Finally, there remains the eighth of the cases relied upon by the Court — actually, the first in its list of "authorities" for the purported per se rule. Circuit Judge (later Chief Justice) Taft's opinion for the court in United States v. Addyston Pipe Steel Co., 85 F. 271 (CA6 1898), aff'd, 175 U.S. 211 (1899), has generally been recognized — and properly so — as a fully authoritative exposition of antitrust law. But neither he, nor this Court in affirming, made any pretense of establishing a per se rule against all agreements involving horizontal territorial limitations. The defendants in that case were manufacturers and vendors of cast-iron pipe who had "entered into a combination to raise the prices for pipe" throughout a number of States "constituting considerably more than three-quarters of the territory of the United States, and significantly called . . . `pay territory.'" 85 F., at 291. The associated defendants in combination controlled two-thirds of the manufactured output of such pipe in this "pay territory"; certain cities ("reserved" cities) within the territory were assigned to particular individual defendants who sold pipe in those cities at prices fixed by the association, the other defendants submitting fictitious bids and the selling defendants paying a fixed "bonus" to the association for each sale. Outside the "reserved" cities, all sales by the defendants to customers in the "pay territory" were, again, at prices determined by the association and were allocated to the association member who offered, in a secret auction, to pay the largest "bonus" to the association itself. The effect was, of course, that the buying public lost all benefit of competitive pricing. Although the case has frequently — and quite properly — been cited as a horizontal allocation-of-markets case, the sole purpose of the secret customer allocations was to enable the members of the association to fix prices charged to the public at noncompetitive levels. Judge Taft rejected the defendants' argument that the prices actually charged were "reasonable"; he held that it was sufficient for a finding of a Sherman Act violation that the combination and agreement of the defendants gave them such monopoly power that they, rather than market forces, fixed the prices of all cast-iron pipe in three-fourths of the Nation's territory. The case unquestionably laid important groundwork for the subsequent establishment of the per se rule against price fixing. It did not, however, establish that a horizontal division of markets is, without more, a per se violation of the Sherman Act.
The foregoing analysis of the cases relied upon by the majority indicates to me that the Court is not merely following prior holdings; on the contrary, it is establishing a new per se rule. In the face of the District Court's well supported findings that the effects of such a rule in this case will be adverse to the public welfare, the Court lays down that rule without regard to the impact that the condemned practices may have on competition. In doing so, the Court virtually invites Congress to undertake to determine that impact. Ante, at 611-612. I question whether the Court is fulfilling the role assigned to it under the statute when it declines to make this determination; in any event, if the Court is unwilling on this record to assess the economic impact, it surely should not proceed to make a new rule to govern the economic activity. White Motor Co. v. United States, 372 U.S., at 263.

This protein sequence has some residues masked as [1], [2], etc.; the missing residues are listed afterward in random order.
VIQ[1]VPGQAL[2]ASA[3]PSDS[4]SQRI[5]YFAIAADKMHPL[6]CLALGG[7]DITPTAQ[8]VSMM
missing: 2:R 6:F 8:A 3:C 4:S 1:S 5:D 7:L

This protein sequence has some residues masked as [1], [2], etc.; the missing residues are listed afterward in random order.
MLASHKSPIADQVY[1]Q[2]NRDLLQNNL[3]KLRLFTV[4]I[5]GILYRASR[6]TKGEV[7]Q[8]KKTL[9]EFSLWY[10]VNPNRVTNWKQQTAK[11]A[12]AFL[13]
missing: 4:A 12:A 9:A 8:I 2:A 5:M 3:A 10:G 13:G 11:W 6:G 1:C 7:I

Among the facts found by the District Court are the following: private-label brand merchandising, which is beyond the reach of the small chains acting independently and which by definition depends upon local exclusivity, permits the merchandiser to offer the public "lower consumer prices on products of high quality" and "to bargain more favorably with national brand manufacturers"; such merchandising fosters "the establishment of a broader supply base of manufacturers, thereby decreasing dependence upon a relatively few, large national brand manufacturers"; it also enables "[s]maller manufacturers, the most common source of private label products, who are generally unable to develop national brand name recognition for their products, [to] benefit . . . by the assurance of a substantial market for their products . . . ." 319 F. Supp., at 1035.
When one of his versions of the proposed Act was before the Senate for consideration in 1890, Senator Sherman, in a lengthy, and obviously carefully prepared, address to that body, said that the bill sought
"only to prevent and control combinations made with a view to prevent competition, or for the restraint of trade, or to increase the profits of the producer at the cost of the consumer. It is the unlawful combination, tested by the rules of common law and human experience, that is aimed at by this bill, and not the lawful and useful combination.
. . . . .
"I admit that it is difficult to define in legal language the precise line between lawful and unlawful combinations. This must be left for the courts to determine in each particular case. All that we, as lawmakers, can do is to declare general principles, and we can be assured that the courts will apply them so as to carry out the meaning of the law . . . ." 21 Cong. Rec. 2457, 2460.